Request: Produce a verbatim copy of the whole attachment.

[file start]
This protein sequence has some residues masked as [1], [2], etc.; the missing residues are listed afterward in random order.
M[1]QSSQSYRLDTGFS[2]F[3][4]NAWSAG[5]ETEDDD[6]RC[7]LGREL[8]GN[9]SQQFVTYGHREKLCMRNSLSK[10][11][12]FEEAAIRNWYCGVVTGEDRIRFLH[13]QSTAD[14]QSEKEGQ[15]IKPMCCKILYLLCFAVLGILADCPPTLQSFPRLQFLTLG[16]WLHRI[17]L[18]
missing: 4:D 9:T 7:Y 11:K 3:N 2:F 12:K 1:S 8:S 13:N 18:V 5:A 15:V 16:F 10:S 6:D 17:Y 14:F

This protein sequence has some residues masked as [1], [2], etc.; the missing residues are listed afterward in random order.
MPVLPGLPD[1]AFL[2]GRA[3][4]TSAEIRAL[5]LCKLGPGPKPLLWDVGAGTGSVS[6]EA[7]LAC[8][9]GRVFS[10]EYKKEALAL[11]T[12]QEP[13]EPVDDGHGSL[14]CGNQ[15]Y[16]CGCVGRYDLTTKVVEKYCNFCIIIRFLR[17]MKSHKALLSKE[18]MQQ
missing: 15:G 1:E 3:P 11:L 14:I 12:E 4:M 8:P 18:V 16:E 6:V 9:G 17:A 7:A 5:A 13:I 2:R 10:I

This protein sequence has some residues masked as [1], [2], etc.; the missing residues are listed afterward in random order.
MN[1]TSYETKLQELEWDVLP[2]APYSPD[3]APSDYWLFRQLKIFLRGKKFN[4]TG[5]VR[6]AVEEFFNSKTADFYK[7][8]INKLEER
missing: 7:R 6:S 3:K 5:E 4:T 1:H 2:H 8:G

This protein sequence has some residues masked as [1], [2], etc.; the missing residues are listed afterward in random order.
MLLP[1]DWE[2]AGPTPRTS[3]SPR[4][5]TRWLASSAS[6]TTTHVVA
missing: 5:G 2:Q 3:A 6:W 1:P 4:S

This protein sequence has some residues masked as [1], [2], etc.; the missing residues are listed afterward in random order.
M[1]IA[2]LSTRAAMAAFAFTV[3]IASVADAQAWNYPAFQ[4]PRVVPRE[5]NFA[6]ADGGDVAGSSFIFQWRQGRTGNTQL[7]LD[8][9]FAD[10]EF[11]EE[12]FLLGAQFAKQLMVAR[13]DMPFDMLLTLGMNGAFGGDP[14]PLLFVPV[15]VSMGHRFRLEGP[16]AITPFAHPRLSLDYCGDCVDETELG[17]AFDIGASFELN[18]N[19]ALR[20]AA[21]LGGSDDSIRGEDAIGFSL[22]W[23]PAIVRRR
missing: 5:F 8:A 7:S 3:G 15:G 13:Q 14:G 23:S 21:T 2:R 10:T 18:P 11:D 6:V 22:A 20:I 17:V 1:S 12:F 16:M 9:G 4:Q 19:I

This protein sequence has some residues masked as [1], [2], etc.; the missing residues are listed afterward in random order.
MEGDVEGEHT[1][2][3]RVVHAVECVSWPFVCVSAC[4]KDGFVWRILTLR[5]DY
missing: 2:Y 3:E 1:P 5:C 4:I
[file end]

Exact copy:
This protein sequence has some residues masked as [1], [2], etc.; the missing residues are listed afterward in random order.
M[1]QSSQSYRLDTGFS[2]F[3][4]NAWSAG[5]ETEDDD[6]RC[7]LGREL[8]GN[9]SQQFVTYGHREKLCMRNSLSK[10][11][12]FEEAAIRNWYCGVVTGEDRIRFLH[13]QSTAD[14]QSEKEGQ[15]IKPMCCKILYLLCFAVLGILADCPPTLQSFPRLQFLTLG[16]WLHRI[17]L[18]
missing: 4:D 9:T 7:Y 11:K 3:N 2:F 12:K 1:S 8:S 13:N 18:V 5:A 15:V 16:F 10:S 6:D 17:Y 14:F

This protein sequence has some residues masked as [1], [2], etc.; the missing residues are listed afterward in random order.
MPVLPGLPD[1]AFL[2]GRA[3][4]TSAEIRAL[5]LCKLGPGPKPLLWDVGAGTGSVS[6]EA[7]LAC[8][9]GRVFS[10]EYKKEALAL[11]T[12]QEP[13]EPVDDGHGSL[14]CGNQ[15]Y[16]CGCVGRYDLTTKVVEKYCNFCIIIRFLR[17]MKSHKALLSKE[18]MQQ
missing: 15:G 1:E 3:P 11:L 14:I 12:E 4:M 8:P 18:V 16:E 6:V 9:G 17:A 7:A 5:A 13:I 2:R 10:I

This protein sequence has some residues masked as [1], [2], etc.; the missing residues are listed afterward in random order.
MN[1]TSYETKLQELEWDVLP[2]APYSPD[3]APSDYWLFRQLKIFLRGKKFN[4]TG[5]VR[6]AVEEFFNSKTADFYK[7][8]INKLEER
missing: 7:R 6:S 3:K 5:E 4:T 1:H 2:H 8:G

This protein sequence has some residues masked as [1], [2], etc.; the missing residues are listed afterward in random order.
MLLP[1]DWE[2]AGPTPRTS[3]SPR[4][5]TRWLASSAS[6]TTTHVVA
missing: 5:G 2:Q 3:A 6:W 1:P 4:S

This protein sequence has some residues masked as [1], [2], etc.; the missing residues are listed afterward in random order.
M[1]IA[2]LSTRAAMAAFAFTV[3]IASVADAQAWNYPAFQ[4]PRVVPRE[5]NFA[6]ADGGDVAGSSFIFQWRQGRTGNTQL[7]LD[8][9]FAD[10]EF[11]EE[12]FLLGAQFAKQLMVAR[13]DMPFDMLLTLGMNGAFGGDP[14]PLLFVPV[15]VSMGHRFRLEGP[16]AITPFAHPRLSLDYCGDCVDETELG[17]AFDIGASFELN[18]N[19]ALR[20]AA[21]LGGSDDSIRGEDAIGFSL[22]W[23]PAIVRRR
missing: 5:F 8:A 7:S 3:G 15:G 13:Q 14:G 23:S 21:T 2:R 10:T 18:P 11:D 6:V 22:A 20:I 17:V 1:S 12:F 16:M 9:G 4:Q 19:I

This protein sequence has some residues masked as [1], [2], etc.; the missing residues are listed afterward in random order.
MEGDVEGEHT[1][2][3]RVVHAVECVSWPFVCVSAC[4]KDGFVWRILTLR[5]DY
missing: 2:Y 3:E 1:P 5:C 4:I